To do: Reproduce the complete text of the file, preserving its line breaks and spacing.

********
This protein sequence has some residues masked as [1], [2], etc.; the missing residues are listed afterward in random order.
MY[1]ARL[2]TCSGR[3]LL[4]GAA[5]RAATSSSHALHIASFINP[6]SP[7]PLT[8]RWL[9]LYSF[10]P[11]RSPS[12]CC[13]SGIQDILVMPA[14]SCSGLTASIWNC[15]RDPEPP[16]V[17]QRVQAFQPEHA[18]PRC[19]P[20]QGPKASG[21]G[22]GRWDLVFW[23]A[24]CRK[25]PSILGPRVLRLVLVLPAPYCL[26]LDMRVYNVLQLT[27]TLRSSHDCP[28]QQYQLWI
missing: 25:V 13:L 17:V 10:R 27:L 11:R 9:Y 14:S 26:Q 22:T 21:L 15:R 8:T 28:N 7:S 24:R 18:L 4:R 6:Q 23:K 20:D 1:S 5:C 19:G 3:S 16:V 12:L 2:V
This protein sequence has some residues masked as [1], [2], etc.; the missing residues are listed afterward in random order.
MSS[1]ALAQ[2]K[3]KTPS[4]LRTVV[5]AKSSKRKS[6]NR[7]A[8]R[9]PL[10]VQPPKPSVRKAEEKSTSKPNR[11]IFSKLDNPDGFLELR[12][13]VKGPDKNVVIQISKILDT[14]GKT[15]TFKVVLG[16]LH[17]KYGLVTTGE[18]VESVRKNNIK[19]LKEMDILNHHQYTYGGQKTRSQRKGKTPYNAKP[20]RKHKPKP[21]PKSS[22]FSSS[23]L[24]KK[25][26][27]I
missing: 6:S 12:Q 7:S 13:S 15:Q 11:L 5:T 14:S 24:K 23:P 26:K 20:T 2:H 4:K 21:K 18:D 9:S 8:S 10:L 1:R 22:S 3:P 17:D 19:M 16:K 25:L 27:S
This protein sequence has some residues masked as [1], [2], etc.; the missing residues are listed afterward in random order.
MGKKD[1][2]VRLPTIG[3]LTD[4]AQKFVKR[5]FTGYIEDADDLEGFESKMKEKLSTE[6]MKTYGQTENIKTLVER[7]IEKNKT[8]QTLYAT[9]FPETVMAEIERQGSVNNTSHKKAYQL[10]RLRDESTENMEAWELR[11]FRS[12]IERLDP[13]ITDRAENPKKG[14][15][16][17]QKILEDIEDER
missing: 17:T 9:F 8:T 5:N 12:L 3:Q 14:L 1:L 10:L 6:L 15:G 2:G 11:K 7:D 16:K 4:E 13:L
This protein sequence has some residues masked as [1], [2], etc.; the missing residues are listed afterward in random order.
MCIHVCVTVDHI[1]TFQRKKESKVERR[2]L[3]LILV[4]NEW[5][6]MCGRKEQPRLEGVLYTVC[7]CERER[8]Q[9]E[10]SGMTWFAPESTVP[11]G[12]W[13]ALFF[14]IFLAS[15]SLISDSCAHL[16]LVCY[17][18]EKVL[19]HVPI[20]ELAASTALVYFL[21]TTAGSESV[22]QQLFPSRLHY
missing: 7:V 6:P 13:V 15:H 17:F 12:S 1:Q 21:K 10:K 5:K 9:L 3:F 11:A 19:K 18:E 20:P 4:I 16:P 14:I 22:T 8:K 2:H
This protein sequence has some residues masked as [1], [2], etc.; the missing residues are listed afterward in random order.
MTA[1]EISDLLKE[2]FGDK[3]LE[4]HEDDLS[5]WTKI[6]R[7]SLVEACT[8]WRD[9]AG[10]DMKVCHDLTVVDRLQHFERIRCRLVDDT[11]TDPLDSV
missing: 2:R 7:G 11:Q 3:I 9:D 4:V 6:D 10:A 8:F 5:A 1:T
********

This protein sequence has some residues masked as [1], [2], etc.; the missing residues are listed afterward in random order.
MY[1]ARL[2]TCSGR[3]LL[4]GAA[5]RAATSSSHALHIASFINP[6]SP[7]PLT[8]RWL[9]LYSF[10]P[11]RSPS[12]CC[13]SGIQDILVMPA[14]SCSGLTASIWNC[15]RDPEPP[16]V[17]QRVQAFQPEHA[18]PRC[19]P[20]QGPKASG[21]G[22]GRWDLVFW[23]A[24]CRK[25]PSILGPRVLRLVLVLPAPYCL[26]LDMRVYNVLQLT[27]TLRSSHDCP[28]QQYQLWI
missing: 25:V 13:L 17:V 10:R 27:L 11:R 9:Y 14:S 26:Q 22:T 21:L 15:R 8:T 28:N 7:S 24:R 18:L 4:R 6:Q 23:K 20:D 1:S 5:C 19:G 3:S 16:V 12:L 2:V
This protein sequence has some residues masked as [1], [2], etc.; the missing residues are listed afterward in random order.
MSS[1]ALAQ[2]K[3]KTPS[4]LRTVV[5]AKSSKRKS[6]NR[7]A[8]R[9]PL[10]VQPPKPSVRKAEEKSTSKPNR[11]IFSKLDNPDGFLELR[12][13]VKGPDKNVVIQISKILDT[14]GKT[15]TFKVVLG[16]LH[17]KYGLVTTGE[18]VESVRKNNIK[19]LKEMDILNHHQYTYGGQKTRSQRKGKTPYNAKP[20]RKHKPKP[21]PKSS[22]FSSS[23]L[24]KK[25][26][27]I
missing: 6:S 12:Q 7:S 13:S 15:Q 11:L 5:T 14:S 24:K 23:P 26:K 20:T 2:H 4:K 21:K 18:D 9:S 8:S 10:L 1:R 22:S 3:P 17:D 19:M 16:K 25:L 27:S
This protein sequence has some residues masked as [1], [2], etc.; the missing residues are listed afterward in random order.
MGKKD[1][2]VRLPTIG[3]LTD[4]AQKFVKR[5]FTGYIEDADDLEGFESKMKEKLSTE[6]MKTYGQTENIKTLVER[7]IEKNKT[8]QTLYAT[9]FPETVMAEIERQGSVNNTSHKKAYQL[10]RLRDESTENMEAWELR[11]FRS[12]IERLDP[13]ITDRAENPKKG[14][15][16][17]QKILEDIEDER
missing: 17:T 9:F 8:T 5:N 12:L 3:Q 14:L 1:L 10:L 6:L 15:G 2:G 11:K 7:D 16:K 4:E 13:L
This protein sequence has some residues masked as [1], [2], etc.; the missing residues are listed afterward in random order.
MCIHVCVTVDHI[1]TFQRKKESKVERR[2]L[3]LILV[4]NEW[5][6]MCGRKEQPRLEGVLYTVC[7]CERER[8]Q[9]E[10]SGMTWFAPESTVP[11]G[12]W[13]ALFF[14]IFLAS[15]SLISDSCAHL[16]LVCY[17][18]EKVL[19]HVPI[20]ELAASTALVYFL[21]TTAGSESV[22]QQLFPSRLHY
missing: 7:V 6:P 13:V 15:H 17:F 12:S 1:Q 21:K 10:K 5:K 9:L 3:F 11:A 19:K 18:E 20:P 4:I 16:P 14:I 22:T 8:K 2:H
This protein sequence has some residues masked as [1], [2], etc.; the missing residues are listed afterward in random order.
MTA[1]EISDLLKE[2]FGDK[3]LE[4]HEDDLS[5]WTKI[6]R[7]SLVEACT[8]WRD[9]AG[10]DMKVCHDLTVVDRLQHFERIRCRLVDDT[11]TDPLDSV
missing: 2:R 7:G 11:Q 3:I 9:D 4:V 6:D 10:A 8:F 5:A 1:T